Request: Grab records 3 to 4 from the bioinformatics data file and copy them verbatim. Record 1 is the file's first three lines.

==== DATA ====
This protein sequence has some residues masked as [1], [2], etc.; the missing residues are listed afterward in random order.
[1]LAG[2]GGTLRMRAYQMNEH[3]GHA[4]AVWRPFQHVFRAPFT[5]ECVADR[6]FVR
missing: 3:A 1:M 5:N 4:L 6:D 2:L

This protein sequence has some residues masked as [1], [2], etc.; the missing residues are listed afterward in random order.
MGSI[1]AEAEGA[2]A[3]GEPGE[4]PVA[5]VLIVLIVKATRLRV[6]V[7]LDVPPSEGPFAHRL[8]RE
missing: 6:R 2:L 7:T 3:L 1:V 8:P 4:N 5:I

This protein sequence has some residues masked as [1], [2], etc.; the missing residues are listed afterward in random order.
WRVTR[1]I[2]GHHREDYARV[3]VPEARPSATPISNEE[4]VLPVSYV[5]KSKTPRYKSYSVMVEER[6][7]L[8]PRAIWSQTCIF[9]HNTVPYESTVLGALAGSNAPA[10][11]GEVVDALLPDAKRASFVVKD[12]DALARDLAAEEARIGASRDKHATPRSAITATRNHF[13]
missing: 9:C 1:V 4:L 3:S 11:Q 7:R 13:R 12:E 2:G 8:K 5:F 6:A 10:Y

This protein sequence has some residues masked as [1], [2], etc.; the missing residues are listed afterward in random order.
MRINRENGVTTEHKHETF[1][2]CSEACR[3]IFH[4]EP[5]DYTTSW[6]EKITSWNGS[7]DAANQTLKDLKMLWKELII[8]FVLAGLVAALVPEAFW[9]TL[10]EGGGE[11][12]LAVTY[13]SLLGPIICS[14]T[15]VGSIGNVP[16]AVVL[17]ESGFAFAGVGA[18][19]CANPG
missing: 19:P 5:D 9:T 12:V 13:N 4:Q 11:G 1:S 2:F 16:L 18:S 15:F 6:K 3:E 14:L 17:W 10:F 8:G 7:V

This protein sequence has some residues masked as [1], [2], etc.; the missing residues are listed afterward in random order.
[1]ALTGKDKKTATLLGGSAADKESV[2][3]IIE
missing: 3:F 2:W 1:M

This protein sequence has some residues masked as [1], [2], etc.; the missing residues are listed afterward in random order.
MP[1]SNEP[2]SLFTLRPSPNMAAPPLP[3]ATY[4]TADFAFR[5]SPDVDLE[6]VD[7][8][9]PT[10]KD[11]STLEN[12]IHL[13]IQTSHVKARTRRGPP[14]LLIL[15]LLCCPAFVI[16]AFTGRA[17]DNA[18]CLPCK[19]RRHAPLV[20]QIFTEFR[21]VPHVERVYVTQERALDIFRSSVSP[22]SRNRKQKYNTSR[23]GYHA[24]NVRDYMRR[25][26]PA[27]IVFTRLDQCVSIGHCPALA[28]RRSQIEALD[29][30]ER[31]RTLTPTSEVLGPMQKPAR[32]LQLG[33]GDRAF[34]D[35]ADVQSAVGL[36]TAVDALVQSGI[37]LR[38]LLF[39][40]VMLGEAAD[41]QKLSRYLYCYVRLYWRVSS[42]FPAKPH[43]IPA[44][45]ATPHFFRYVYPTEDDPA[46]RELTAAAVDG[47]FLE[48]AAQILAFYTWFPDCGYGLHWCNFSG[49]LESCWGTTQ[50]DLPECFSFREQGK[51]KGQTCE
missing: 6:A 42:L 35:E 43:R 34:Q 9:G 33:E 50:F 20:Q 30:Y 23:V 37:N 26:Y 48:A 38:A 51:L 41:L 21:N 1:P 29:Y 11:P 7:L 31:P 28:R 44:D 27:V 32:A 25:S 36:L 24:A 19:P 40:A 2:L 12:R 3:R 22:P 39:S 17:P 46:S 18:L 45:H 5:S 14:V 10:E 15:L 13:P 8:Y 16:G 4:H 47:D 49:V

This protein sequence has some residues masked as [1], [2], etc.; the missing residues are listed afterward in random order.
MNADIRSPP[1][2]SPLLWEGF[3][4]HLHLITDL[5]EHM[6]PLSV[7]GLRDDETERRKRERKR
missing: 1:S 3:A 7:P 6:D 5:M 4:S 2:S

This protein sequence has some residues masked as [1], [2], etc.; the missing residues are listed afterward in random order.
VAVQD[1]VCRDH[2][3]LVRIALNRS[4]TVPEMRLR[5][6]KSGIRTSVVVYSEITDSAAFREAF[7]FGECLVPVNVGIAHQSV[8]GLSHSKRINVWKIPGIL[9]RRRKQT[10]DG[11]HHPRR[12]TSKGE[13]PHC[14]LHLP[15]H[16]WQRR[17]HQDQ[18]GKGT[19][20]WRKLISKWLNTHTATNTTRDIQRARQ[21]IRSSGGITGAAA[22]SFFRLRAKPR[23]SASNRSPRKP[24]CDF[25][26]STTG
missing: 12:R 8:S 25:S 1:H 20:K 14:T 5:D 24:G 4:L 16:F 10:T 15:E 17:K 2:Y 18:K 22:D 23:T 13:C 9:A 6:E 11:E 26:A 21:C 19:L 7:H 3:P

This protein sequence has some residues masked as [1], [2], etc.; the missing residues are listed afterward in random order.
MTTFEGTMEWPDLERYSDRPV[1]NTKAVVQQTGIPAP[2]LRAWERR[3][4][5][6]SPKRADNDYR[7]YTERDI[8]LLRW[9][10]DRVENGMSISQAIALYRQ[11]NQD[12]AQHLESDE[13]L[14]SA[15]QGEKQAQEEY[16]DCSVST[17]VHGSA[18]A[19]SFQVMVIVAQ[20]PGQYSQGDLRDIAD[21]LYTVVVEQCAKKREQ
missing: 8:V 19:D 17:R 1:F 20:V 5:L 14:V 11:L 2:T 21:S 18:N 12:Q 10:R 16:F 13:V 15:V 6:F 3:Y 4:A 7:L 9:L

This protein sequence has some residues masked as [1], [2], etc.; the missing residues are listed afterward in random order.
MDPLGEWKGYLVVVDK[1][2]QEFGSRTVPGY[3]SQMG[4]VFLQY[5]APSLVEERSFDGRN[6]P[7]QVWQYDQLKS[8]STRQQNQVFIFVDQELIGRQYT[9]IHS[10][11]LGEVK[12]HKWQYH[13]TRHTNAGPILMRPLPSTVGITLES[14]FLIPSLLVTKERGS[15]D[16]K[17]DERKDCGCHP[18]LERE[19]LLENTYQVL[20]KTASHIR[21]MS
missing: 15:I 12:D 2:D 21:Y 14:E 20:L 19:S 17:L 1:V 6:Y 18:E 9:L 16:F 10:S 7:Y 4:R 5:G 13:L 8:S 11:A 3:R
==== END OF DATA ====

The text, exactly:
This protein sequence has some residues masked as [1], [2], etc.; the missing residues are listed afterward in random order.
WRVTR[1]I[2]GHHREDYARV[3]VPEARPSATPISNEE[4]VLPVSYV[5]KSKTPRYKSYSVMVEER[6][7]L[8]PRAIWSQTCIF[9]HNTVPYESTVLGALAGSNAPA[10][11]GEVVDALLPDAKRASFVVKD[12]DALARDLAAEEARIGASRDKHATPRSAITATRNHF[13]
missing: 9:C 1:V 4:L 3:S 11:Q 7:R 13:R 12:E 2:G 8:K 5:F 6:A 10:Y

This protein sequence has some residues masked as [1], [2], etc.; the missing residues are listed afterward in random order.
MRINRENGVTTEHKHETF[1][2]CSEACR[3]IFH[4]EP[5]DYTTSW[6]EKITSWNGS[7]DAANQTLKDLKMLWKELII[8]FVLAGLVAALVPEAFW[9]TL[10]EGGGE[11][12]LAVTY[13]SLLGPIICS[14]T[15]VGSIGNVP[16]AVVL[17]ESGFAFAGVGA[18][19]CANPG
missing: 19:P 5:D 9:T 12:V 13:N 4:Q 11:G 1:S 2:F 16:L 18:S 15:F 6:K 3:E 14:L 17:W 10:F 8:G 7:V